Guest Lecturer, Camp Denali and the North Face Lodge, August 10-16th 2015
I am honored to be a guest lecturer for the renowned Special Emphasis Series at the North Face Lodge and Camp Denali. I will be spending a week in Kantishna, speaking to guest on glaciers and exploring the Alaska Range. I will be giving a presentation each night.
August 10th-13th at Camp Denali
August 14th-16th  at North Face Lodge
For more info visit:http://campdenali.com/live/page/special-emphasis-series

Guest Speaker, Murie Science and Learning Center, Denali National Park and Preserve, August 9th, 7pm 2015
I have been invited to give a presentation on “Exploring Alaska’s Vanishing Glaciers” at the Murie Science and Learning Center in Denali National Park and Preserve. This is a free presentation and is sponsored by Alaska Geographic. So if your in Denali on August 9th, come by!

Other News!

Super stoked that Alpinist, the single greatest magazine of mountaineering literature and photography, will be featuring some of the Alaska Range Project images on their website and social media sites. The Website feature is here: http://alpinist.com/doc/web15w/wfeature-photographer-carl-battreall-alaska Make sure you follow them on Facebook and Instagram and support their awesome work.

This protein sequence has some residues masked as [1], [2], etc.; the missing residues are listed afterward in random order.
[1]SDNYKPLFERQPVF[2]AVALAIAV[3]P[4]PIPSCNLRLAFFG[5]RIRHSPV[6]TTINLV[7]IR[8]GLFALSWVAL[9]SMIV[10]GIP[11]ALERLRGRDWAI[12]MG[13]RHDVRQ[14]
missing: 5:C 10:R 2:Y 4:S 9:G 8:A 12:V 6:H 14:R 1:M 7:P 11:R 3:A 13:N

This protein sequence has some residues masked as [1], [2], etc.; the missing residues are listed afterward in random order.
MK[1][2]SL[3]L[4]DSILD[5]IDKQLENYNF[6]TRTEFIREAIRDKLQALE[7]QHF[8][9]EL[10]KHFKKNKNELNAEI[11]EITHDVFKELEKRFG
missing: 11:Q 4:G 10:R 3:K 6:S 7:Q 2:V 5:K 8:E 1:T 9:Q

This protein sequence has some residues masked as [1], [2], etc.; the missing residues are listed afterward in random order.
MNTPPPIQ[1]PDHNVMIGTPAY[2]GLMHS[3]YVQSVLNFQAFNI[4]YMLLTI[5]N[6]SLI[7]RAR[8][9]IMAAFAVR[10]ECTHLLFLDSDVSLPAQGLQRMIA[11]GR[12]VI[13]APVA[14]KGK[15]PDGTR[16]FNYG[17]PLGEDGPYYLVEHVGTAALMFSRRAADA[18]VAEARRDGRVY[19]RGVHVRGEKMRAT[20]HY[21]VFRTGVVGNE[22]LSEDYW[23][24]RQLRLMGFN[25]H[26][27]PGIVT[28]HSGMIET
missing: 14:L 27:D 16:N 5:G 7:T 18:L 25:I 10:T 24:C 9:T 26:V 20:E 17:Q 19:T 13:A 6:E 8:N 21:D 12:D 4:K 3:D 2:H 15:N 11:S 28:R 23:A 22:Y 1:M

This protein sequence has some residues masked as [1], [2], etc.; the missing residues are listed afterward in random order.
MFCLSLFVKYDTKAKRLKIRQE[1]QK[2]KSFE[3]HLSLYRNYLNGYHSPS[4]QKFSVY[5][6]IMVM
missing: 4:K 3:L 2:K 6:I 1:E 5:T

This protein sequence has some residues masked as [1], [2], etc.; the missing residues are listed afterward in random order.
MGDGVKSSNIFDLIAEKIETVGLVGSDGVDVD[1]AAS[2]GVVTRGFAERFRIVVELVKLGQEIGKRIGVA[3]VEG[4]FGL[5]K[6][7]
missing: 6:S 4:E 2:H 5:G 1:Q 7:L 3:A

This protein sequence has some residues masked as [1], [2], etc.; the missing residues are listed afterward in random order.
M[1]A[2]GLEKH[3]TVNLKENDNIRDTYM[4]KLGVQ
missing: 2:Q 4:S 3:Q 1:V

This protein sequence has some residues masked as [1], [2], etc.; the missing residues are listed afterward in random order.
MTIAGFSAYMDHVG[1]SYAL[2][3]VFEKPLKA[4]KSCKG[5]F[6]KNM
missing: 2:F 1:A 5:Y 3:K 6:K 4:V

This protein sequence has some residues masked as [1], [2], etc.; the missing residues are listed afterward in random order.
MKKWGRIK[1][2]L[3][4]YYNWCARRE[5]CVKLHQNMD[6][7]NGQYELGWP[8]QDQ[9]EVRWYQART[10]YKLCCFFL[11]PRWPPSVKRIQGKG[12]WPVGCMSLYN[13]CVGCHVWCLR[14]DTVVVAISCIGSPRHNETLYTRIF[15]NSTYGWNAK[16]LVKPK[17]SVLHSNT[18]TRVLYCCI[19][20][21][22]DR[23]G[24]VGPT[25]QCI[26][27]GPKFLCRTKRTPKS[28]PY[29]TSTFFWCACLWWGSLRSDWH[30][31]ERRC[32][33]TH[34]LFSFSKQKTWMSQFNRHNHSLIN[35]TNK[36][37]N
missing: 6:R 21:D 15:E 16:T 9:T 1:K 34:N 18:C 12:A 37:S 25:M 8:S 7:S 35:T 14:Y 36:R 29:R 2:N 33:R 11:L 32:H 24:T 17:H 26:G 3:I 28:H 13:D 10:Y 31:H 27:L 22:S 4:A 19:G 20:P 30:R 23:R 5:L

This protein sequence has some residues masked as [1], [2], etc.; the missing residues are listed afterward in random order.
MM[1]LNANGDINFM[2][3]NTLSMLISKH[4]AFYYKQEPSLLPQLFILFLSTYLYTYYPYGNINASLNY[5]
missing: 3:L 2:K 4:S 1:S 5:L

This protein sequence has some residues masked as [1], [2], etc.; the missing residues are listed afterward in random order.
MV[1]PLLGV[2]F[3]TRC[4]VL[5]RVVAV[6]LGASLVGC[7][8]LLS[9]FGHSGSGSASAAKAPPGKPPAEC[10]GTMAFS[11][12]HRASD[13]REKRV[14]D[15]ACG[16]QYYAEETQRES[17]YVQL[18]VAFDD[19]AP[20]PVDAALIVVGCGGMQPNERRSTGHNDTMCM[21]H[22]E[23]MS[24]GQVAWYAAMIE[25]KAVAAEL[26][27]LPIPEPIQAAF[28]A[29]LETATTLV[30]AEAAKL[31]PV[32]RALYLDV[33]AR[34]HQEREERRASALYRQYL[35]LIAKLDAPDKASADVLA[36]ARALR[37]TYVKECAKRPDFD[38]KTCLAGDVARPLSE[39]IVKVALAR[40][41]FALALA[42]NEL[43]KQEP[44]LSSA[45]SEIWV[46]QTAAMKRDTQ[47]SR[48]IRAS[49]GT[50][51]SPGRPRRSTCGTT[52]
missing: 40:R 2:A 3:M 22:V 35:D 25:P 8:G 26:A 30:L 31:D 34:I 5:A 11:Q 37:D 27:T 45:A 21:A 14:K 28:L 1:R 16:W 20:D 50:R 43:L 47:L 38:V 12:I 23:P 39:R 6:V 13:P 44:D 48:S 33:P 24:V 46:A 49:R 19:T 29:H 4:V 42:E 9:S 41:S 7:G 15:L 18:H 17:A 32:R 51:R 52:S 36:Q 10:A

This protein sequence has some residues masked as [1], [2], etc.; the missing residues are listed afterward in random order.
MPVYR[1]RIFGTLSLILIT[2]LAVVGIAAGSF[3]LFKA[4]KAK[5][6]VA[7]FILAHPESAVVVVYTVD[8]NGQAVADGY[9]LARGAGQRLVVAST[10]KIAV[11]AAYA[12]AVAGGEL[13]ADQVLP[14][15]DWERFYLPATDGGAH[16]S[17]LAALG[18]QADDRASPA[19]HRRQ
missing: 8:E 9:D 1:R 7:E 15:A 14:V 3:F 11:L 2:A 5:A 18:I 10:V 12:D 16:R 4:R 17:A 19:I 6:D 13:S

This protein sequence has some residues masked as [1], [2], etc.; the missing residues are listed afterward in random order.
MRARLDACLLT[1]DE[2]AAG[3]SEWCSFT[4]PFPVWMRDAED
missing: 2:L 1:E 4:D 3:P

Planet Mountain, Europe’s largest website dedicated to all things mountain, has featured some images from the Alaska Range Project on their site. Check it out here: http://www.planetmountain.com/english/News/shownews1.lasso?l=2&keyid=42538

I am running off the the Yucatan for a few weeks to thaw out and get rested before my epic season of expeditions and the final season of photography for the project!!!!

See you in a few weeks,


Mountain Profile: Mount Russell

North ridge of Mount Russell, Denali National Park and Preserve

North ridge of Mount Russell, Denali National Park and Preserve

In the far western corner of Denali National Park and Preserve towers a peak of unrivaled beauty, Mount Russell. Unknown by the majority of Alaskans, only those who search out such beauty know of its presence. Mount Russell is a classic, pyramid shaped peak, with crumbling black rock and dripping, fractured glaciers that defy gravity.

At 11,670 feet in height, Mount Russell isn’t super tall, but it remoteness and miserable weather make it a challenge to climb. The first ascent was in 1962 via the south ridge and ten years later, in 1972, the north ridge was climbed. The north ridge is now considered the “standard” route. Both Alaska climbing guides feature Mount Russell and its north ridge route and yet, the mountain sees maybe one ascent every couple of years. The loose, steep and terrible looking east face was climbed once and for those looking for a true adventure, the awesome west face is still unclimbed.


South Ridge and the wicked east face of Mount Russell.

There are two ways to see Mount Russell from land. One is to land on the Yentna Glacier near the base of the North Ridge. The other is to land on the remote Purkey Pile strip and hike a few days to get a fantastic view.


The sunlit west face of Mount Russell, the north ridge splits the light and dark. The west face still awaits an ascent and even a ski descent…hint hint.

Personally, Mount Russell is one of those mountains that is best appreciated either by climbing it or by the air, where you can truly admire its shapely demeanor.

Coal Country

A band of sanddstone stretches across the valley.

A band of sandstone stretches across the valley.